• [0035]
    Further to this concept of schema layer design, refer to FIG. 5. FIG. 5 generally maps to FIG. 4 in that it provides multiple layers of schemas. The dependencies go down to the lower layers, while the complexity of implementation goes up with each higher layer. These two aspects of the invention are related, as can be appreciated by referring back to FIG. 1. More dependencies will inevitably lead to more complexity. The higher layers will have more dependencies because there are more layers beneath them, and therefore they will be more complex. FIG. 5 also shows that the properties declared at the lowest layer of the layered schema design may be referred to as base types and global attributes, while the schemas at the highest level—those that use but do not supply shared attributes declared at the lower levels—may be referred to as content types.
  • [0036]
    FIG. 4 shows an exemplary intermediate layer, schema 13, that comprises several discrete schemas. These are identified as schema A, schema B, and schema C. As suggested by the horizontal dependency arrows, schemas within a layer can have lateral dependency. In this regard, the multiple layers of the high performance schema design may be implemented across a set of XML schema document (“XSD”) files (an XSD file is referred to interchangeably as a schema). Individual XSD files within each layer, however, may not cleanly validate, as they may rely on other schema properties in the same layer but in other files. Alternatively, entire layers can be implemented in a single file, such as schema 12, in which case the layer would validate. Advantages of using multiple schema files versus a single schema file in a layer are discussed below.
  • [0037]
    Also in FIG. 4 is a suggestion of a “content type” name component at the top layer of the layered schema design. The top layer may include schemas that rely on any combination of lower layers. While these top-layer schemas may vary widely, it is useful to include a uniform name component for them. This name component, e.g., “content type,” signifies that a schema is a top-layer schema that relies on the layered schema design, and therefore contains some or all of the standard shared properties of the design. Such top-layer schemas can also be referred to generally by their uniform name components, e.g., as content types.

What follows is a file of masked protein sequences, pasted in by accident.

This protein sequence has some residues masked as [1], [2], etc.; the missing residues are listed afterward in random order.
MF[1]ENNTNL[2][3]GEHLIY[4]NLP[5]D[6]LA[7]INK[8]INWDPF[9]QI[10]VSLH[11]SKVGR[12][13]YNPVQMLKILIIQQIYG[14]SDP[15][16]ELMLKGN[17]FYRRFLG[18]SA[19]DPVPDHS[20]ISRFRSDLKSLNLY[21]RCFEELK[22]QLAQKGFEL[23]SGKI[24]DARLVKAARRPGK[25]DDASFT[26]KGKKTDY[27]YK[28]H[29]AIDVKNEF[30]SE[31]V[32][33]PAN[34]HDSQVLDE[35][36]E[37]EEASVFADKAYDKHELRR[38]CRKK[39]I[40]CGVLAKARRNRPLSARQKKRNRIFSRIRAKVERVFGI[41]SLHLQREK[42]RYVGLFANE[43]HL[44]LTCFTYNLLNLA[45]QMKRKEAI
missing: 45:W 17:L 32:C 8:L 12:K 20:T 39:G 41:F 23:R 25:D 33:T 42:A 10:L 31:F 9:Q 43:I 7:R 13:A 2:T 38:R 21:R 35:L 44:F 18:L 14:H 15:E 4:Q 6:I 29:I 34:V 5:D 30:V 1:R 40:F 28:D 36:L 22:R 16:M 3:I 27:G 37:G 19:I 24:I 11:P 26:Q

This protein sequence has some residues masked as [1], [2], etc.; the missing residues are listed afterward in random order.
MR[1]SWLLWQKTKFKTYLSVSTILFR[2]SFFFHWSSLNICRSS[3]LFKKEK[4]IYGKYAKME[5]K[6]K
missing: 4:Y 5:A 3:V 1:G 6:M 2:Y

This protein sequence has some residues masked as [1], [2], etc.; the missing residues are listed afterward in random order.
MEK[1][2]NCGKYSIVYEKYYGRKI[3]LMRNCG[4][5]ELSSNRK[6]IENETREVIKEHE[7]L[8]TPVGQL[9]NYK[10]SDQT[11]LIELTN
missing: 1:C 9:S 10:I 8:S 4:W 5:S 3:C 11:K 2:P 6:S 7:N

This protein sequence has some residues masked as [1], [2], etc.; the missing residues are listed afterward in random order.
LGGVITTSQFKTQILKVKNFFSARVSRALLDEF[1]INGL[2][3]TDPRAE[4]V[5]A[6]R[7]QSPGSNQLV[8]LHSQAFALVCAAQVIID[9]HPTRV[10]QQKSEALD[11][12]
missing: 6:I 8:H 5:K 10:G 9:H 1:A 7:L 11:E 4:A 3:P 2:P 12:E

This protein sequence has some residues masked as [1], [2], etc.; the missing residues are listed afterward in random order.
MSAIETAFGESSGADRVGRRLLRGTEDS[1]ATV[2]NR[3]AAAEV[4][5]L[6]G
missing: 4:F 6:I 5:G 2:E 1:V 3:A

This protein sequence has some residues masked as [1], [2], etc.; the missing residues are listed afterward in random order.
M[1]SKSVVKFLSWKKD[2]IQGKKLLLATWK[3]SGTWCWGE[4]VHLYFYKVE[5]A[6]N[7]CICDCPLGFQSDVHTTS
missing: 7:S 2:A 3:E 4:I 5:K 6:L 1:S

• [0038]
    A content type, as the term is used here, is a schema that is not designed as a “building block” for other schemas. Instead, it is a schema that actually provides functional structure for an XML file. At a point where it is no longer useful to separate out the shared properties of schemas into layers, a content type may be declared. The content type may use the properties declared from the lower layers to build a functional schema for a desired XML document structure. Properties that are unique to a top-level schema may be declared for the first time in a content type schema.
  • Detailed Description of Various Embodiments
  • [0039]
    The following detailed description of various embodiments of the invention generally follows the overview of the invention, above, explaining and expanding upon the components and aspects of the invention related therein, and presenting related and more specific components and aspects of the invention in detail. To provide such full and clear details as may be required by those of skill in the art to practice the invention, an appendix is attached at the end of this document that provide a single embodiment of the invention. Aspects of the embodiment provided in the appendix may be referred to from time to time to explain potential features of the invention, but these features should not be considered to be required to practice the invention, nor should they be considered an exhaustive list of all possible features of the invention.
  • [0040]